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Older age, disease severity tied to treatment failure in children with orbital complications of ARS

02 Oct 2019

In children admitted for orbital complications of acute rhinosinusitis (ARS), the most important causes of medical treatment failure are older age and stage II/III orbital complications at presentation, a recent study has shown.

“Early referral to eye, nose and throat (ENT) should be considered for children [aged] >5 years with ARS due to worse orbital complications despite prehospital antibiotics,” the authors said.

Two-thirds of the children had received antibiotics prior to hospital admission, but half of the cohort still presented with postseptal orbital complications. Eighty-three percent of isolates obtained from the same patients were susceptible to the prehospital antibiotics they received, but majority of these children still needed to undergo surgery.

A significant association existed between disease severity and the age of presentation. Despite prehospital antibiotics, more severe orbital complications occurred in children aged >5 years. This cohort was also more likely to require surgical intervention (p<0.001).

This retrospective cohort study characterized the clinical outcomes of 61 children admitted for orbital complications between 1 January 2002 and 31 December 2017 and identified risk factors associated with disease severity. The authors performed descriptive statistics to analyse the demographics and clinical findings. They also used Mann-Whitney U test for continuous variables and χ2 for categorical variables to compare groups.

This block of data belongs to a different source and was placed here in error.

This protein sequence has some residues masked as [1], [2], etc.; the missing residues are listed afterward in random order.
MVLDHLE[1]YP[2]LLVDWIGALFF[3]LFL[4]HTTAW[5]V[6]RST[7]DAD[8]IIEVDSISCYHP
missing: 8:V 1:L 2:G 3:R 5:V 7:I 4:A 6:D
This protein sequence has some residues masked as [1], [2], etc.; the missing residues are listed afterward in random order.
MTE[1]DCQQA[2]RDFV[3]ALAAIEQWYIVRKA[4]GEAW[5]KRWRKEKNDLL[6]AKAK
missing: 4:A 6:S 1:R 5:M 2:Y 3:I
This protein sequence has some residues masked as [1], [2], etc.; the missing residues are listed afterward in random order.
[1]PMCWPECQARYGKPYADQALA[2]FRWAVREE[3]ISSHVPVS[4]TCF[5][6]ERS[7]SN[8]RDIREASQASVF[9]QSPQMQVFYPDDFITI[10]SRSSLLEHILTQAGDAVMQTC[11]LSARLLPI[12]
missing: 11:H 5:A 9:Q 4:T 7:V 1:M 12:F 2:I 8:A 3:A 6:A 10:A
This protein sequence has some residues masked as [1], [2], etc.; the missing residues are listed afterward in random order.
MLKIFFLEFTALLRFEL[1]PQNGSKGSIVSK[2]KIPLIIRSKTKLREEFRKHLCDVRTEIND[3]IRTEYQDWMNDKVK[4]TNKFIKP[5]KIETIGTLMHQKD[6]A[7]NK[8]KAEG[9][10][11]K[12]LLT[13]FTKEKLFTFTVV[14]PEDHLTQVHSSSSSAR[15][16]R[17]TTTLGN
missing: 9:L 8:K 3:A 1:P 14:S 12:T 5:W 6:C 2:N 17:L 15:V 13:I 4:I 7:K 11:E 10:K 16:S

“The major clinical dilemma managing ARS in paediatric population is distinguishing uncomplicated rhinosinusitis from a complicated bacterial ARS and orbital complications, the latter requiring antimicrobials and surgical intervention,” the authors noted.

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Most Read Articles
Tristan Manalac, 14 May 2020
Liver injuries appear to be more common in severe cases of coronavirus disease 2019 (COVID-19), a new meta-analysis reports.
19 May 2020
Upper respiratory (UR) and atypical symptoms are more likely to occur in children with symptomatic pharyngitis and group A Streptococcus (GAS) on throat culture identified as carrier than those who are acutely infected, according to a study.
16 May 2020
There appears to be no evidence of the SARS-CoV-2 virus in the semen of patients recovering from COVID-19 a month after diagnosis, according to a study, suggesting that the virus is unlikely to gain entry into testicular cells through an ACE2/TMPRSS2-mediated mechanism.
Stephen Padilla, 19 May 2020
Influenza A and B infections show comparable clinical severity in children, a study has shown.